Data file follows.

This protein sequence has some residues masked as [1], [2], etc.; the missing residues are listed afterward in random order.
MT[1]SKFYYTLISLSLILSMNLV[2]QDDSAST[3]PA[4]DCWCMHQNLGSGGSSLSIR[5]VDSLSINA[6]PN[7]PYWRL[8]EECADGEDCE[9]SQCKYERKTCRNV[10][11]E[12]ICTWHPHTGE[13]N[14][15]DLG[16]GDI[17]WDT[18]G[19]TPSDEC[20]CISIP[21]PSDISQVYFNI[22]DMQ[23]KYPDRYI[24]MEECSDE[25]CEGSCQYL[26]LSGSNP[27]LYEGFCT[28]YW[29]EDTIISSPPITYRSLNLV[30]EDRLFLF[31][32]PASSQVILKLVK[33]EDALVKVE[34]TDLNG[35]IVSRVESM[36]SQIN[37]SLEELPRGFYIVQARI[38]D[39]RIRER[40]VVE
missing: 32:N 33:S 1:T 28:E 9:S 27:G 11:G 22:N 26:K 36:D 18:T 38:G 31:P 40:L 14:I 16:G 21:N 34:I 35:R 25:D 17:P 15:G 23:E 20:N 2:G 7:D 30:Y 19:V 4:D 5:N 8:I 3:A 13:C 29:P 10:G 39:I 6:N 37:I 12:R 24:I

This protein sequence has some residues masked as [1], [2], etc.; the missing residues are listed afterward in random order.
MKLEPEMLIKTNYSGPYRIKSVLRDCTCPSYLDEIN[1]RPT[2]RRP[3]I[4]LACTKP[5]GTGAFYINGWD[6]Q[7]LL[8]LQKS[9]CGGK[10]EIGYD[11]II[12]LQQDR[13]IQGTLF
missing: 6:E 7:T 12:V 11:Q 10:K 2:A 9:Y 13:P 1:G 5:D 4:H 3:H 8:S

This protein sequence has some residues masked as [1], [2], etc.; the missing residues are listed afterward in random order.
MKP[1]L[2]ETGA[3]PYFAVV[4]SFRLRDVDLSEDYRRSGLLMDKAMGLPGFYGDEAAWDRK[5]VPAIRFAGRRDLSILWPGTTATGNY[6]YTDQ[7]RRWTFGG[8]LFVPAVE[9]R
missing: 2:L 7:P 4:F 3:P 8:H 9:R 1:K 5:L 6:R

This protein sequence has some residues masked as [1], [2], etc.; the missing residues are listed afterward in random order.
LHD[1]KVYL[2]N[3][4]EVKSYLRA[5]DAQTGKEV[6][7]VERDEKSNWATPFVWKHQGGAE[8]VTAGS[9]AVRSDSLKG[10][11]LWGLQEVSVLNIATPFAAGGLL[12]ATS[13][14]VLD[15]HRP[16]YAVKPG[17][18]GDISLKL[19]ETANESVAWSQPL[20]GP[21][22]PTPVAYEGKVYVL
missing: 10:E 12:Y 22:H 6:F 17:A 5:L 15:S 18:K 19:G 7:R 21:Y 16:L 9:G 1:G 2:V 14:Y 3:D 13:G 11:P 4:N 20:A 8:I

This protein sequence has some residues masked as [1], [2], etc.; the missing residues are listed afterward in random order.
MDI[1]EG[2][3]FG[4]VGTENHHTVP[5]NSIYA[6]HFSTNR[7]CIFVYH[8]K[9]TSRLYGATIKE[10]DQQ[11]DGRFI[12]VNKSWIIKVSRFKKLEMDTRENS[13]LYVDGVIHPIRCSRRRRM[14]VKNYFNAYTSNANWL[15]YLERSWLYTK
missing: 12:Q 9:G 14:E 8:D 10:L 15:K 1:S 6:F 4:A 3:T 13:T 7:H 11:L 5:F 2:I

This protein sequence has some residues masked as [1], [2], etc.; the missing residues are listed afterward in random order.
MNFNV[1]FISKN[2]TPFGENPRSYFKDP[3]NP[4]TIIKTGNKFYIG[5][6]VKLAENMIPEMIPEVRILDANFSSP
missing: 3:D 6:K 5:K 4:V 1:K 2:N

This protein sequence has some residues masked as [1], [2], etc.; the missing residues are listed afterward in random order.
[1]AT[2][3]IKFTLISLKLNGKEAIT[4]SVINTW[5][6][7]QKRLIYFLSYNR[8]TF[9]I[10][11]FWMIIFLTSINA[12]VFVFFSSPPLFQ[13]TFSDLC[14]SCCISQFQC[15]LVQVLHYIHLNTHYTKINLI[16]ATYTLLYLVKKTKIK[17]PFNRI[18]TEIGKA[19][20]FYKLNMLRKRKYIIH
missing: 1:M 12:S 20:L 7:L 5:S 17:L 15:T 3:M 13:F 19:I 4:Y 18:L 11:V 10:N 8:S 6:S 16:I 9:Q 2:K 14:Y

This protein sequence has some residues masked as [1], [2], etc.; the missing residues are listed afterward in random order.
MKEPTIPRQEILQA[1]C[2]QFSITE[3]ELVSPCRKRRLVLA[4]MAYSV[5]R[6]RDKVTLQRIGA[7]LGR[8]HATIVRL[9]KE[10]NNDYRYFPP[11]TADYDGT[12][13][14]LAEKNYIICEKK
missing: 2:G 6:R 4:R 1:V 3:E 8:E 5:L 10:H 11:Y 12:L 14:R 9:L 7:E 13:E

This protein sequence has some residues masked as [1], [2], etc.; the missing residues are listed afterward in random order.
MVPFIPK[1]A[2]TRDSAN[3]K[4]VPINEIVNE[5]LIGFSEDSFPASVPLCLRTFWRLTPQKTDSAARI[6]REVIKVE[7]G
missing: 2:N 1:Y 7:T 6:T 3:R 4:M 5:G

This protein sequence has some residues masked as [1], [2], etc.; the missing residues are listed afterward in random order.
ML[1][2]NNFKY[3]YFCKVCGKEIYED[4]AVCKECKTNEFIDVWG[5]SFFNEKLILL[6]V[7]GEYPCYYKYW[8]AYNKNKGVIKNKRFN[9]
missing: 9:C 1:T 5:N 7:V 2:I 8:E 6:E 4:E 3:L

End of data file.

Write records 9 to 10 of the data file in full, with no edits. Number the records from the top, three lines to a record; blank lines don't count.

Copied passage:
This protein sequence has some residues masked as [1], [2], etc.; the missing residues are listed afterward in random order.
MVPFIPK[1]A[2]TRDSAN[3]K[4]VPINEIVNE[5]LIGFSEDSFPASVPLCLRTFWRLTPQKTDSAARI[6]REVIKVE[7]G
missing: 2:N 1:Y 7:T 6:T 3:R 4:M 5:G

This protein sequence has some residues masked as [1], [2], etc.; the missing residues are listed afterward in random order.
ML[1][2]NNFKY[3]YFCKVCGKEIYED[4]AVCKECKTNEFIDVWG[5]SFFNEKLILL[6]V[7]GEYPCYYKYW[8]AYNKNKGVIKNKRFN[9]
missing: 9:C 1:T 5:N 7:V 2:I 8:E 6:E 4:E 3:L